The Suitcase

Told that he can take only one piece of luggage when he departs the Soviet Union, THE SUITCASE’s autobiographical narrator and anti-hero, is furious until he goes to his flat, begins packing, and realizes just how little he owns that he either needs or wants to take with him. Even that little proves worthless until his young son discovers the forgotten and still unpacked suitcase in the back of a Queens, New York, closet four years later. The contents are insignificant—Finnish crepe socks, stolen boots, suit, belt, jacket that once belonged to Fernand Leger, poplin shirt, winter hat, driving gloves—but each item evokes a genealogical story. Taken together the eight tales (plus a foreword and an endpiece “Instead of an Afterword") make up Dovlatov’s fractured “novel” and equally fractured life.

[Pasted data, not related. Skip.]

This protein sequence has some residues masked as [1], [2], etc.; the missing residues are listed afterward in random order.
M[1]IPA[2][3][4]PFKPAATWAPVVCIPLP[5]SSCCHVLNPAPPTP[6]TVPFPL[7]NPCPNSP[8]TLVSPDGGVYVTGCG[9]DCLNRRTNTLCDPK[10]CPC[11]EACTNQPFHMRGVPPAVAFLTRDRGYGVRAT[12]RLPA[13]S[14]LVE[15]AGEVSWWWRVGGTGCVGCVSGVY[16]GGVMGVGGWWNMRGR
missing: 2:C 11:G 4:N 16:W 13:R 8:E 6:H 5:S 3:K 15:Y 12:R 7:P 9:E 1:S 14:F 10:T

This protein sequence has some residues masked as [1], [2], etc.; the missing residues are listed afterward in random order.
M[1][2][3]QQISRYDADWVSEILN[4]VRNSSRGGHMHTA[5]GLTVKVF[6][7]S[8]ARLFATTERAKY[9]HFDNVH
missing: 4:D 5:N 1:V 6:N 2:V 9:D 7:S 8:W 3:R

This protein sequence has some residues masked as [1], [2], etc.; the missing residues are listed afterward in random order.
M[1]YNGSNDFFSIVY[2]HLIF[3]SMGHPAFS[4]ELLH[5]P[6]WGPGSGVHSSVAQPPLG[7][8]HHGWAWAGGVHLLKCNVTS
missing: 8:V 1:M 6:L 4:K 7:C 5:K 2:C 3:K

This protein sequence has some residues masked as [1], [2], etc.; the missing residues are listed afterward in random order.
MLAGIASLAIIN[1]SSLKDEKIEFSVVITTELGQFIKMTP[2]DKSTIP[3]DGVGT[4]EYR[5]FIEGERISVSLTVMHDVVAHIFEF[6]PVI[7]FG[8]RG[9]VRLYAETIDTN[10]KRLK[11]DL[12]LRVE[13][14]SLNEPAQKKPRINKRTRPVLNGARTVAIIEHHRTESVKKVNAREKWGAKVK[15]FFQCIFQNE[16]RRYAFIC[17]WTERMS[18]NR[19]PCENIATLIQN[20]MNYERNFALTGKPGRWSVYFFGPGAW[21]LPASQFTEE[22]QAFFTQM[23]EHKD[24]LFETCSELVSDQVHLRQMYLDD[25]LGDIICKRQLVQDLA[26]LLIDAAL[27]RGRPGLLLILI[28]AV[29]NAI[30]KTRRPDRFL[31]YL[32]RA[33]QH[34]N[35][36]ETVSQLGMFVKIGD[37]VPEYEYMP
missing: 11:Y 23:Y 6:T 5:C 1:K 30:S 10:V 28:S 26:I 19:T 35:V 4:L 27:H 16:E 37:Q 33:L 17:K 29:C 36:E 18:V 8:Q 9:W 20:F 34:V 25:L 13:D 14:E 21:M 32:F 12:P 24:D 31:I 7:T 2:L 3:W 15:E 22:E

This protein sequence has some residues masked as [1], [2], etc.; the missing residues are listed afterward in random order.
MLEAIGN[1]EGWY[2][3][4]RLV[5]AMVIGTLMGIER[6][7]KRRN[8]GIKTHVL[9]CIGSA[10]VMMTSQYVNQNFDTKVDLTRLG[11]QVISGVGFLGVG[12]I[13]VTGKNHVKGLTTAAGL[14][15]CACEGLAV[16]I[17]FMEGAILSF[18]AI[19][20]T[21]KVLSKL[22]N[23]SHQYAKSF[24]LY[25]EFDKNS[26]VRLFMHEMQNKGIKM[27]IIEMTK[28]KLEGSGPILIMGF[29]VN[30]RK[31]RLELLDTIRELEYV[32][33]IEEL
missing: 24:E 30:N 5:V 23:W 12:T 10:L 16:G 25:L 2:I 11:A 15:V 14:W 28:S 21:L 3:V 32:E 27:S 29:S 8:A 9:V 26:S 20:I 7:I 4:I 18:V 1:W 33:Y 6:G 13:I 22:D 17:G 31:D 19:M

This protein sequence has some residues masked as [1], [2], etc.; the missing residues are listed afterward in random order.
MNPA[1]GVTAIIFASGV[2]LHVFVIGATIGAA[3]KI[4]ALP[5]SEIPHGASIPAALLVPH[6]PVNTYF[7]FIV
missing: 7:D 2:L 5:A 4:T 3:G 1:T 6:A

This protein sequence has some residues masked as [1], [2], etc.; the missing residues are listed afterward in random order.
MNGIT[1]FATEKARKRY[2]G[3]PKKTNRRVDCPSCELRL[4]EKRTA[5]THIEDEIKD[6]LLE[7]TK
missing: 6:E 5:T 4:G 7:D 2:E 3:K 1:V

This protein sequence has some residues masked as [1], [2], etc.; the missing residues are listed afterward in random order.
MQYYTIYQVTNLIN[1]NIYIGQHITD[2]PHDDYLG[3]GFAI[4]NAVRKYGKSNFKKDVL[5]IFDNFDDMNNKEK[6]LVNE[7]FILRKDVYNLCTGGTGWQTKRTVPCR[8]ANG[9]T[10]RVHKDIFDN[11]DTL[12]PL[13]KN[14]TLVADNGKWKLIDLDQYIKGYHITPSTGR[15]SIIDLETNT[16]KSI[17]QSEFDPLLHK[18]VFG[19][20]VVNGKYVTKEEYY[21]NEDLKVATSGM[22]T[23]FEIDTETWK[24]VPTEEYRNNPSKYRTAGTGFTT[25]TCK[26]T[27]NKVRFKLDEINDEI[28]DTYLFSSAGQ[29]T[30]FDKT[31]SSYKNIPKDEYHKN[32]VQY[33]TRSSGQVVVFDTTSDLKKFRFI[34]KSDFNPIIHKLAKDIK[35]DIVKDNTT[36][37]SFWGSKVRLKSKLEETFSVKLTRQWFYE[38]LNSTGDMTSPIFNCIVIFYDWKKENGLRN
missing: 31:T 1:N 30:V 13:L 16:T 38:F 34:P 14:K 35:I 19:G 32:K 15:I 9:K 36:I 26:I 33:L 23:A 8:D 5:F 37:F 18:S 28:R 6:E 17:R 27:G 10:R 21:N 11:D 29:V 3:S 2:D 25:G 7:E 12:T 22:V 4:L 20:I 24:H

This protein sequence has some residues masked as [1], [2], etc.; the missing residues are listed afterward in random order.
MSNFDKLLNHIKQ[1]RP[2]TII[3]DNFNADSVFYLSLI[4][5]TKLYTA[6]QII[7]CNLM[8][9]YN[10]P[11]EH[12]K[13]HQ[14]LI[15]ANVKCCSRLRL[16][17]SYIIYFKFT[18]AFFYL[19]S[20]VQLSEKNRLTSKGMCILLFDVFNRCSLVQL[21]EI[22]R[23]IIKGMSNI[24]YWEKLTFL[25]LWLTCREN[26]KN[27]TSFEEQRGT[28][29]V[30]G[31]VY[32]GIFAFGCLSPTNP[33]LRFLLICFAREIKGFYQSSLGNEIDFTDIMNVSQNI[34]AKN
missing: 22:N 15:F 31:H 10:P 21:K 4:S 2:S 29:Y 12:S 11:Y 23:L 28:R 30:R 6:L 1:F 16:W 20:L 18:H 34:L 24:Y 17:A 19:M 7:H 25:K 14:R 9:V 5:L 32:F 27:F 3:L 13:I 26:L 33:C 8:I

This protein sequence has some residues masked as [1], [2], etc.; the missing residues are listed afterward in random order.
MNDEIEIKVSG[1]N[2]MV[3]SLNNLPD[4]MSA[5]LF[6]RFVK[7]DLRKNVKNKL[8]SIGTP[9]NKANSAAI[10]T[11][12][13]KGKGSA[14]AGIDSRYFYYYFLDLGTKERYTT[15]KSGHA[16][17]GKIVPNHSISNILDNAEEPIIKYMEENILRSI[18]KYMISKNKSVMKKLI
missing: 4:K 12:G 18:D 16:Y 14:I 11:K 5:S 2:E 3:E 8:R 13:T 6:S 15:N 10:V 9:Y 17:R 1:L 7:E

The contents of THE SUITCASE form a minimalist wardrobe of an emigre’s old clothes, an autobiography no less instructive than Benjamin Franklin’s (and far more entertaining), a collage of Soviet life as a world of quotidian frustrations, seriocomic non sequiturs, and Gogal-like absurdities. Dovlatov’s antihero attempts to make do as black marketeer, journalist, soldier, stone cutter, amateur actor, son, husband, brother, friend. Witty and satiric, though not without a strain of muted nostalgia, THE SUITCASE succeeds wonderfully well in its depiction of Soviet life and of its own self-deprecating but endlessly resourceful and resilient main character. However, it is Dovlatov’s brilliant use of that typically Russian oral style of storytelling known as skaz which makes this very short yet wildly, wackily digressive novel a literary achievement of the first rank. Originally published in Russian in 1986 and very able translated into English by Antonina W. Bouis, THE SUITCASE is more than a discovery; it is a work of comic genius tightly packed into 128 spare but unsparing, explosively funny pages.